On Friday the media was a-flutter with “proof” that the Paleo diet can cause rapid weight gain. Melbourne University researchers fed overweight mice either a high fat low carb diet or a normal diet. Eight weeks later the high fat, low carb group had gained weight and had worsened several key health makers associated with type 2 diabetes.
Cue internet melt down and interested parties taking pot shots at researchers’ income sources.
I’ve made a conscious decision not to tackle the Paleo diet in the past because of all the hate mail I imagine would come my way. However, I think we’re at a stage where we do need to talk about it. It’s been a popular regime for a while now and it shows no sign of going away any time soon (unfortunately) and the latest study has only caused the ever charming Paleo poster boy to ramp up his… charm?
I read with interest Pete Evans’ response to the matter:
“The media and also the health organisations are once again clutching at straws. This time it is a study done on Mice – yep you heard that right…mice!” Corporate sponsors blah blah blah etc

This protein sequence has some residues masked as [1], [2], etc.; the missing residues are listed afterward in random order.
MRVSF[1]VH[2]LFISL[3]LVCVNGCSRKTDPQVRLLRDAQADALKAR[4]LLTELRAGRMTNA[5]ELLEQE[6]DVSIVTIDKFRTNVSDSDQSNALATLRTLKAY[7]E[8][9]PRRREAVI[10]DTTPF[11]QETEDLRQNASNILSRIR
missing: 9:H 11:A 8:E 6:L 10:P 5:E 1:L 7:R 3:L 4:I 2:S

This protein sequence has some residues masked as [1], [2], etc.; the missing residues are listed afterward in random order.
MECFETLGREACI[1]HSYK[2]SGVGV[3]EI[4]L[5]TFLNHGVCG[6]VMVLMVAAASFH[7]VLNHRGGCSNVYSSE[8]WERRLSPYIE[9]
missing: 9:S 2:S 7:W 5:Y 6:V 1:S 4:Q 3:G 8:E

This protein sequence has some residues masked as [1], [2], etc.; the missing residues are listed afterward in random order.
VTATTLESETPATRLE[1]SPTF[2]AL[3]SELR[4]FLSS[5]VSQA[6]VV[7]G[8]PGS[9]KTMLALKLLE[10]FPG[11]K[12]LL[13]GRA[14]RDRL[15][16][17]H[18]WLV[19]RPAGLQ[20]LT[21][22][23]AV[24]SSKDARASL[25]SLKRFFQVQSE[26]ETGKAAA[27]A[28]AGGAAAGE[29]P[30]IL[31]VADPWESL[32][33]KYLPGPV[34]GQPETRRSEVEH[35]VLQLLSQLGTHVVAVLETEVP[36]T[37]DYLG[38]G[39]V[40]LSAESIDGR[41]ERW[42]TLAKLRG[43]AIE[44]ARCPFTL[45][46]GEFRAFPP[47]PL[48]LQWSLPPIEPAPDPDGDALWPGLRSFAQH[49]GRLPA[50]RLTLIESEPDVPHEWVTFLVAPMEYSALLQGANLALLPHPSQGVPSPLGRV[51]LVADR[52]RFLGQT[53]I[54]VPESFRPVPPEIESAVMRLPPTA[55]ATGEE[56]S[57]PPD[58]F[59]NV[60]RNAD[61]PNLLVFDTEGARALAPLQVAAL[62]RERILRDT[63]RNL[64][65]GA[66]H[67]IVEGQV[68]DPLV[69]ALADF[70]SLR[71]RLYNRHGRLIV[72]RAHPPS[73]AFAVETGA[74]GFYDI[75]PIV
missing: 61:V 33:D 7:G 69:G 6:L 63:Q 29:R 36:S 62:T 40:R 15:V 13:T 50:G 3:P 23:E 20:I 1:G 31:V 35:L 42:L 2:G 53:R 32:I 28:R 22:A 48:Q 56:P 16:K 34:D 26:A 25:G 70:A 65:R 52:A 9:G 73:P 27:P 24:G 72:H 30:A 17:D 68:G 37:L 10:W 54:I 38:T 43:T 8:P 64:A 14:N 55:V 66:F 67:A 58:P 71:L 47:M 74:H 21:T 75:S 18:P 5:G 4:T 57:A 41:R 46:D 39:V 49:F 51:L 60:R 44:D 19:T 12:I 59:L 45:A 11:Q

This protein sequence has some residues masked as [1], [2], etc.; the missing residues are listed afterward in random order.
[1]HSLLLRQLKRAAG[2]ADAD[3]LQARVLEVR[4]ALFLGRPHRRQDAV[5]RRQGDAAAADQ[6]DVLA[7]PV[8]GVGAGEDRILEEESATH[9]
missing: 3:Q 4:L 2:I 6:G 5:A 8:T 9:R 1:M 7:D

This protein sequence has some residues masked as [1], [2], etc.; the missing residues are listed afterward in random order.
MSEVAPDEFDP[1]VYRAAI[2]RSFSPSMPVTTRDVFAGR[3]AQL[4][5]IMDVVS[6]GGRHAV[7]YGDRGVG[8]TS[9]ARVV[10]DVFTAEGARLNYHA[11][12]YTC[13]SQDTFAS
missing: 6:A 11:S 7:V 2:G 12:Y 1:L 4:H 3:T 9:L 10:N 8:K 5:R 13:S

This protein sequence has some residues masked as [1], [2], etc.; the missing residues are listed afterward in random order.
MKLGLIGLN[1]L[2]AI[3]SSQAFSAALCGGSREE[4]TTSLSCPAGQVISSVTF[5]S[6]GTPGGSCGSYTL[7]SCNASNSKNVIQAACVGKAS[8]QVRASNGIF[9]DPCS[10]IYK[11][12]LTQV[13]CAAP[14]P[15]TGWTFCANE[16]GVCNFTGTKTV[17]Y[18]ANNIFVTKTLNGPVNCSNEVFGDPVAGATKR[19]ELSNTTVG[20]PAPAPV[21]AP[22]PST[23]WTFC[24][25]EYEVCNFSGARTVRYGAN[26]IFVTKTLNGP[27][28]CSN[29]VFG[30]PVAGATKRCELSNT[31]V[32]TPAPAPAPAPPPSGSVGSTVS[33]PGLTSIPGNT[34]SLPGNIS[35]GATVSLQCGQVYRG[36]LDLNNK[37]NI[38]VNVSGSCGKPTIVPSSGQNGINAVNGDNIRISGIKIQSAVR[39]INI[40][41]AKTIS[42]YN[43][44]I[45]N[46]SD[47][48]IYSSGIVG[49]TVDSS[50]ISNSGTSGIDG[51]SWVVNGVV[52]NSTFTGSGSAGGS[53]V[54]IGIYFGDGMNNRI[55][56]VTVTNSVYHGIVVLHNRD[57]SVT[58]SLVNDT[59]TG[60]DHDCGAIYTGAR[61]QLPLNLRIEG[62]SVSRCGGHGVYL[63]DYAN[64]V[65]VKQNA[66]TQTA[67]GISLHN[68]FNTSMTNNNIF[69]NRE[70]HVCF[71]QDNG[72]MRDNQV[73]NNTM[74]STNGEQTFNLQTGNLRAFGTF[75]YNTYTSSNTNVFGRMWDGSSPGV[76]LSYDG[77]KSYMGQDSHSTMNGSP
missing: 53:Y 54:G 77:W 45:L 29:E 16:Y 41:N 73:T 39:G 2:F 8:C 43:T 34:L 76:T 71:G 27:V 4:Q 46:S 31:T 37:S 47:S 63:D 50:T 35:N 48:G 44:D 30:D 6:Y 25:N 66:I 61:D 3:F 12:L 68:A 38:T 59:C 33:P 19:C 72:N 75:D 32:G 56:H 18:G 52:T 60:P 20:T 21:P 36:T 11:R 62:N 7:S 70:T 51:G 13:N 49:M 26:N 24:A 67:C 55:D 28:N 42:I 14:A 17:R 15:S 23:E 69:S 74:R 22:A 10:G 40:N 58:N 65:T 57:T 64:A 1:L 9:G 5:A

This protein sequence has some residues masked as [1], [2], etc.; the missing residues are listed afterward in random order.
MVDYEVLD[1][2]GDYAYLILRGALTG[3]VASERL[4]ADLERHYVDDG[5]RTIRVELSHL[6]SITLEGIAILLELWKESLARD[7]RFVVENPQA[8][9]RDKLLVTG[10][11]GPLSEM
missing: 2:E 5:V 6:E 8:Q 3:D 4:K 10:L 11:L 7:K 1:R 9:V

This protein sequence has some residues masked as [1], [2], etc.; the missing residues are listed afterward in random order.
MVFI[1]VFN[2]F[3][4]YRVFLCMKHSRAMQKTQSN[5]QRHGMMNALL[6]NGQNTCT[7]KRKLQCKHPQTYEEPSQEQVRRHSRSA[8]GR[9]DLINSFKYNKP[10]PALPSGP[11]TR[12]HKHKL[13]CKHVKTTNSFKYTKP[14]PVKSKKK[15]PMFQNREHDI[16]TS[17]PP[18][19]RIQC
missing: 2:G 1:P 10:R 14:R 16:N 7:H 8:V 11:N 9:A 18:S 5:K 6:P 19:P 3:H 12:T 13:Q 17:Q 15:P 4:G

Love him or hate him, he does have a point. Mice studies are not the best evidence and we can’t always infer that the results will translate well into humans.
Annnd then he lost me by copying an abstract from a 2015 paper that he claims proves the effectiveness of the Paleo diet.
I am sick of this!
You can find an article to support pretty much any point of view, which is why basing recommendations on a single study is not a good idea. For example, the aforementioned paper tested 14 people consuming a Paleo diet and 10 people following a “conventional” diet, based on American healthy eating guidelines. The subjects all had type 2 diabetes and the test diets ran for 14 days.
14 days?! That’s no time at all considering how long most of us a likely to live and you know… eat! The study found that both groups has improvements in some health markers, Paleo just happened to do a bit better of a job at it. But again, this study only went for 2 weeks and was conducted on a specific (sick) population!
Instead of relying on single studies to inform our opinions, we have systematic reviews, meta analyses and position papers for that. If you’re interested, you can click here for a handy summary on all the available evidence on the Paleo diet. Spoiler alert- it doesn’t look promising for Paleo.
So now that we’ve go that out of the way, can we just all move on? Time and time again I have highlighted the ineffectiveness of diets in general so I fail to see how talking about yet study about yet another diet is going to help us all achieve better health.